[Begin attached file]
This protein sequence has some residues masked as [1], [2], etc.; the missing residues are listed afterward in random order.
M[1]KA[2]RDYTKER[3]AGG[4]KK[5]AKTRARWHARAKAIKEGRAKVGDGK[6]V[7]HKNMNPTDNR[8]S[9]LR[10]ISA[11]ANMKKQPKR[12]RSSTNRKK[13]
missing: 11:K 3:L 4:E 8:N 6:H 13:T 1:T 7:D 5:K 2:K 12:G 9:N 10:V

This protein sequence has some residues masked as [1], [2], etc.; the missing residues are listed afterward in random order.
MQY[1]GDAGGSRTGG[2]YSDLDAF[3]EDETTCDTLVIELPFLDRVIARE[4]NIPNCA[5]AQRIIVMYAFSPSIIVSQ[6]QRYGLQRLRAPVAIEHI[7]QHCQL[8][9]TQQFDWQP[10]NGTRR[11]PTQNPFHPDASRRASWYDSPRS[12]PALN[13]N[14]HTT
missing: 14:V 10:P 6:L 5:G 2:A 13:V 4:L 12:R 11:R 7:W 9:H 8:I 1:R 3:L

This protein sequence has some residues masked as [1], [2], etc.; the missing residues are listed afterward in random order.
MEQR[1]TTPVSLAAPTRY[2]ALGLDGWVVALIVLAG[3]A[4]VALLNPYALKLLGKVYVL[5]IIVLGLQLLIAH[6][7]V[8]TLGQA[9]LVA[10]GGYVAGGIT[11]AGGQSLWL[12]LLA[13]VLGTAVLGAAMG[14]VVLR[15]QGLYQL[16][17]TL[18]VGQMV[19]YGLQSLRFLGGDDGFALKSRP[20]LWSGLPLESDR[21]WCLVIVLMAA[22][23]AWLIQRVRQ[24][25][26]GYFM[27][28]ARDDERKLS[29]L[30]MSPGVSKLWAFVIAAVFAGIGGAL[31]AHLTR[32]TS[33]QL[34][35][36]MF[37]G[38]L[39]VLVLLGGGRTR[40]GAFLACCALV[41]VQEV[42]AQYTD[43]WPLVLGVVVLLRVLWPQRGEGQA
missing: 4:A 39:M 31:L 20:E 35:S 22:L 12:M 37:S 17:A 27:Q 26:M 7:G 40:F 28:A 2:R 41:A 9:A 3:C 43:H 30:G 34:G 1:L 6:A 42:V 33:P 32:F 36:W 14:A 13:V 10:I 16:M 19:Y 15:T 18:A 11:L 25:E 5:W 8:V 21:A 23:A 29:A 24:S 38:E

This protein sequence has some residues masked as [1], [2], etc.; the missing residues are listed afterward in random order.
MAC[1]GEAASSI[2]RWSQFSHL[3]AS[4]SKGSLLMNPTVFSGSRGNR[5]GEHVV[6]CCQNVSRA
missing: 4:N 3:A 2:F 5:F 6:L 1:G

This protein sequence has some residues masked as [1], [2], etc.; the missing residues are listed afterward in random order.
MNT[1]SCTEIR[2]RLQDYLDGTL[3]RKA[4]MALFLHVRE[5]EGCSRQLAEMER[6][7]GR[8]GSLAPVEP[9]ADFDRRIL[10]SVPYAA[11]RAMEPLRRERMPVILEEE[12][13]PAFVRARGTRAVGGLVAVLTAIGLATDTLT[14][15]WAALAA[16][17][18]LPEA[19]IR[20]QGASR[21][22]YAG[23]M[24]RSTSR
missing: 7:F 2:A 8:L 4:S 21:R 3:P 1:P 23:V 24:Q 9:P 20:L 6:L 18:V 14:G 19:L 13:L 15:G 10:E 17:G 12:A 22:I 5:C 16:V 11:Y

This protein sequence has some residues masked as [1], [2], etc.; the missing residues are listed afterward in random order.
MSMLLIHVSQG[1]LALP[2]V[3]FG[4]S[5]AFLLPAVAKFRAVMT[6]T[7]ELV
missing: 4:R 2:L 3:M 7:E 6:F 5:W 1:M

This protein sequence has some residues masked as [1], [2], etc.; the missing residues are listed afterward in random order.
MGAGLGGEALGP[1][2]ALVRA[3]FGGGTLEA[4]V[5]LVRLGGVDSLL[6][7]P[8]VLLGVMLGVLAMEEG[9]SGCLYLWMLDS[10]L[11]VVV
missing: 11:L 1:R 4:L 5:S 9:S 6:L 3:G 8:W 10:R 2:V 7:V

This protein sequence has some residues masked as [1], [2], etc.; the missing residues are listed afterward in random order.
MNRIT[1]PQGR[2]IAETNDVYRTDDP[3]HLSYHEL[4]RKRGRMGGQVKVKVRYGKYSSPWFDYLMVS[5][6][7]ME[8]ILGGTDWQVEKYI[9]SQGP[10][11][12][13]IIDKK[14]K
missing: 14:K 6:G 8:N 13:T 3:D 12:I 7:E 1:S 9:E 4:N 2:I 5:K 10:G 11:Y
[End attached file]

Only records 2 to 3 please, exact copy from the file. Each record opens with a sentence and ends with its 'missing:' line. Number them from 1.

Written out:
This protein sequence has some residues masked as [1], [2], etc.; the missing residues are listed afterward in random order.
MQY[1]GDAGGSRTGG[2]YSDLDAF[3]EDETTCDTLVIELPFLDRVIARE[4]NIPNCA[5]AQRIIVMYAFSPSIIVSQ[6]QRYGLQRLRAPVAIEHI[7]QHCQL[8][9]TQQFDWQP[10]NGTRR[11]PTQNPFHPDASRRASWYDSPRS[12]PALN[13]N[14]HTT
missing: 14:V 10:P 6:L 5:G 2:A 13:V 4:L 12:R 11:R 7:W 9:H 8:I 1:R 3:L

This protein sequence has some residues masked as [1], [2], etc.; the missing residues are listed afterward in random order.
MEQR[1]TTPVSLAAPTRY[2]ALGLDGWVVALIVLAG[3]A[4]VALLNPYALKLLGKVYVL[5]IIVLGLQLLIAH[6][7]V[8]TLGQA[9]LVA[10]GGYVAGGIT[11]AGGQSLWL[12]LLA[13]VLGTAVLGAAMG[14]VVLR[15]QGLYQL[16][17]TL[18]VGQMV[19]YGLQSLRFLGGDDGFALKSRP[20]LWSGLPLESDR[21]WCLVIVLMAA[22][23]AWLIQRVRQ[24][25][26]GYFM[27][28]ARDDERKLS[29]L[30]MSPGVSKLWAFVIAAVFAGIGGAL[31]AHLTR[32]TS[33]QL[34][35][36]MF[37]G[38]L[39]VLVLLGGGRTR[40]GAFLACCALV[41]VQEV[42]AQYTD[43]WPLVLGVVVLLRVLWPQRGEGQA
missing: 4:A 39:M 31:L 20:E 35:S 22:L 12:M 37:S 17:A 27:Q 26:M 7:G 40:F 28:A 2:R 41:A 9:A 3:C 43:H 30:G 34:G 1:L 6:A 42:V 33:P 32:F 36:W 14:A 13:V 10:I 16:M 19:Y 15:T 18:A 11:L 25:E 5:W 8:V 21:A 23:A 29:A 24:S 38:E